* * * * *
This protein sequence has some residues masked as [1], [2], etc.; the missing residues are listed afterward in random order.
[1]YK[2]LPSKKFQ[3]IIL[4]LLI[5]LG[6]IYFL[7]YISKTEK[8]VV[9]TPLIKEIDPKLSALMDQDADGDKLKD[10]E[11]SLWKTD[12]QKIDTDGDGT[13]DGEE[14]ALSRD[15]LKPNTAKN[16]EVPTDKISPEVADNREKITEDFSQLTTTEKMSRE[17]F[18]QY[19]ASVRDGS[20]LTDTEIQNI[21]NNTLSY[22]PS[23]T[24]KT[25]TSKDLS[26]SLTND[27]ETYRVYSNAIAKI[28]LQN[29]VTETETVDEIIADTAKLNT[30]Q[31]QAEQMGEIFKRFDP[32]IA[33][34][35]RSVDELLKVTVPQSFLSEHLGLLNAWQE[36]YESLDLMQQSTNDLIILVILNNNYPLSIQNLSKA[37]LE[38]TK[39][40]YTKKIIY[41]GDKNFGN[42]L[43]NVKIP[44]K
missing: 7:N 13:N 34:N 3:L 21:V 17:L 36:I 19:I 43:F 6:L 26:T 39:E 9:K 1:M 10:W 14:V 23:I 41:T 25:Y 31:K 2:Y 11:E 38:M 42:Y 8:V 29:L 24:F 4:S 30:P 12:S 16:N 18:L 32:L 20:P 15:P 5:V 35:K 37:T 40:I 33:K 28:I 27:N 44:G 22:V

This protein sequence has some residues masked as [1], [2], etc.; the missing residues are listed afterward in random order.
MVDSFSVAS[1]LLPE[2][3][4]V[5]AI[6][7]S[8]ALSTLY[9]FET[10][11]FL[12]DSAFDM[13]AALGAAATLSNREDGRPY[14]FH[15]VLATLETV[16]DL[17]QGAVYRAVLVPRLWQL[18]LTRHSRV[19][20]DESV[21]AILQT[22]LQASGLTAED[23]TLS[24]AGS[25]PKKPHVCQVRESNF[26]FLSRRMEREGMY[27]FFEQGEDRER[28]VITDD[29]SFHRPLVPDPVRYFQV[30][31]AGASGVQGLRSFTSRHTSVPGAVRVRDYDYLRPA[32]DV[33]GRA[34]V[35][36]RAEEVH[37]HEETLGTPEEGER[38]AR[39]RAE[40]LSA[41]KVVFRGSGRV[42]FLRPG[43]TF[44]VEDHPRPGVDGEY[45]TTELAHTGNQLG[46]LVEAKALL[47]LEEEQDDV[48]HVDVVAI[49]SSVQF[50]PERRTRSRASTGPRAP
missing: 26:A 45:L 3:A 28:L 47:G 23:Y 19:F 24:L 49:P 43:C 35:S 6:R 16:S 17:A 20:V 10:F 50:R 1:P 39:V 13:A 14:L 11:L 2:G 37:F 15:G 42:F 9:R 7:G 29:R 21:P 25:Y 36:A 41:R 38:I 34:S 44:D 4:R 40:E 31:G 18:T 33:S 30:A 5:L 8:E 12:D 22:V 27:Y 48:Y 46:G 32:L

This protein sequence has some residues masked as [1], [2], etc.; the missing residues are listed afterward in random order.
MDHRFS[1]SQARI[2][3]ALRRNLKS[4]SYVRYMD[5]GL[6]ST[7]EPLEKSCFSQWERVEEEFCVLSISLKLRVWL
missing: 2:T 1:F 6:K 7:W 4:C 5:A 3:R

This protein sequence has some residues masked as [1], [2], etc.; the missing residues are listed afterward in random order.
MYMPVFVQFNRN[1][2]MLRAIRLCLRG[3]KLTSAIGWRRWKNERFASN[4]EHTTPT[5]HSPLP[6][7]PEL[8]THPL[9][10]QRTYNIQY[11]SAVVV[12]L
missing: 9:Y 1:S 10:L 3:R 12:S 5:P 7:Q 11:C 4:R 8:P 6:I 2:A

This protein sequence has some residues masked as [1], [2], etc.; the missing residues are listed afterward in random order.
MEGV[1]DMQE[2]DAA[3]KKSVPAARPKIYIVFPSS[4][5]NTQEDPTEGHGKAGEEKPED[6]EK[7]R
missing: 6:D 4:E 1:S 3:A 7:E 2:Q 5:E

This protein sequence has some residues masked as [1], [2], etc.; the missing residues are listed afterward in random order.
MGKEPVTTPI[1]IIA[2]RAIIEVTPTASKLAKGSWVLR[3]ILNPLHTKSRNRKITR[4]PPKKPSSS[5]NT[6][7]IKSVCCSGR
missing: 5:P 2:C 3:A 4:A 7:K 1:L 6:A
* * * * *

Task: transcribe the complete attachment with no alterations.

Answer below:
This protein sequence has some residues masked as [1], [2], etc.; the missing residues are listed afterward in random order.
[1]YK[2]LPSKKFQ[3]IIL[4]LLI[5]LG[6]IYFL[7]YISKTEK[8]VV[9]TPLIKEIDPKLSALMDQDADGDKLKD[10]E[11]SLWKTD[12]QKIDTDGDGT[13]DGEE[14]ALSRD[15]LKPNTAKN[16]EVPTDKISPEVADNREKITEDFSQLTTTEKMSRE[17]F[18]QY[19]ASVRDGS[20]LTDTEIQNI[21]NNTLSY[22]PS[23]T[24]KT[25]TSKDLS[26]SLTND[27]ETYRVYSNAIAKI[28]LQN[29]VTETETVDEIIADTAKLNT[30]Q[31]QAEQMGEIFKRFDP[32]IA[33][34][35]RSVDELLKVTVPQSFLSEHLGLLNAWQE[36]YESLDLMQQSTNDLIILVILNNNYPLSIQNLSKA[37]LE[38]TK[39][40]YTKKIIY[41]GDKNFGN[42]L[43]NVKIP[44]K
missing: 7:N 13:N 34:N 3:L 21:V 17:L 36:I 19:I 43:F 6:L 26:T 39:E 9:K 1:M 10:W 14:V 23:I 41:T 25:Y 31:K 2:Y 11:E 38:M 42:Y 8:V 29:L 24:F 4:S 30:P 12:S 16:N 18:L 32:L 20:P 15:P 5:V 35:K 37:T 40:I 33:K 28:I 27:N 44:G 22:V

This protein sequence has some residues masked as [1], [2], etc.; the missing residues are listed afterward in random order.
MVDSFSVAS[1]LLPE[2][3][4]V[5]AI[6][7]S[8]ALSTLY[9]FET[10][11]FL[12]DSAFDM[13]AALGAAATLSNREDGRPY[14]FH[15]VLATLETV[16]DL[17]QGAVYRAVLVPRLWQL[18]LTRHSRV[19][20]DESV[21]AILQT[22]LQASGLTAED[23]TLS[24]AGS[25]PKKPHVCQVRESNF[26]FLSRRMEREGMY[27]FFEQGEDRER[28]VITDD[29]SFHRPLVPDPVRYFQV[30][31]AGASGVQGLRSFTSRHTSVPGAVRVRDYDYLRPA[32]DV[33]GRA[34]V[35][36]RAEEVH[37]HEETLGTPEEGER[38]AR[39]RAE[40]LSA[41]KVVFRGSGRV[42]FLRPG[43]TF[44]VEDHPRPGVDGEY[45]TTELAHTGNQLG[46]LVEAKALL[47]LEEEQDDV[48]HVDVVAI[49]SSVQF[50]PERRTRSRASTGPRAP
missing: 26:A 45:L 3:A 28:L 47:G 23:Y 19:F 24:L 49:P 43:C 35:S 6:R 16:S 17:A 20:V 10:F 50:R 1:P 39:V 13:A 14:L 11:L 2:G 37:F 15:G 42:F 9:R 7:G 29:R 21:P 25:Y 36:A 41:R 38:I 34:S 44:D 4:R 40:E 31:G 18:T 33:S 30:A 5:L 8:E 12:D 22:V 27:Y 48:Y 46:G 32:L

This protein sequence has some residues masked as [1], [2], etc.; the missing residues are listed afterward in random order.
MDHRFS[1]SQARI[2][3]ALRRNLKS[4]SYVRYMD[5]GL[6]ST[7]EPLEKSCFSQWERVEEEFCVLSISLKLRVWL
missing: 2:T 1:F 6:K 7:W 4:C 5:A 3:R

This protein sequence has some residues masked as [1], [2], etc.; the missing residues are listed afterward in random order.
MYMPVFVQFNRN[1][2]MLRAIRLCLRG[3]KLTSAIGWRRWKNERFASN[4]EHTTPT[5]HSPLP[6][7]PEL[8]THPL[9][10]QRTYNIQY[11]SAVVV[12]L
missing: 9:Y 1:S 10:L 3:R 12:S 5:P 7:Q 11:C 4:R 8:P 6:I 2:A

This protein sequence has some residues masked as [1], [2], etc.; the missing residues are listed afterward in random order.
MEGV[1]DMQE[2]DAA[3]KKSVPAARPKIYIVFPSS[4][5]NTQEDPTEGHGKAGEEKPED[6]EK[7]R
missing: 6:D 4:E 1:S 3:A 7:E 2:Q 5:E

This protein sequence has some residues masked as [1], [2], etc.; the missing residues are listed afterward in random order.
MGKEPVTTPI[1]IIA[2]RAIIEVTPTASKLAKGSWVLR[3]ILNPLHTKSRNRKITR[4]PPKKPSSS[5]NT[6][7]IKSVCCSGR
missing: 5:P 2:C 3:A 4:A 7:K 1:L 6:A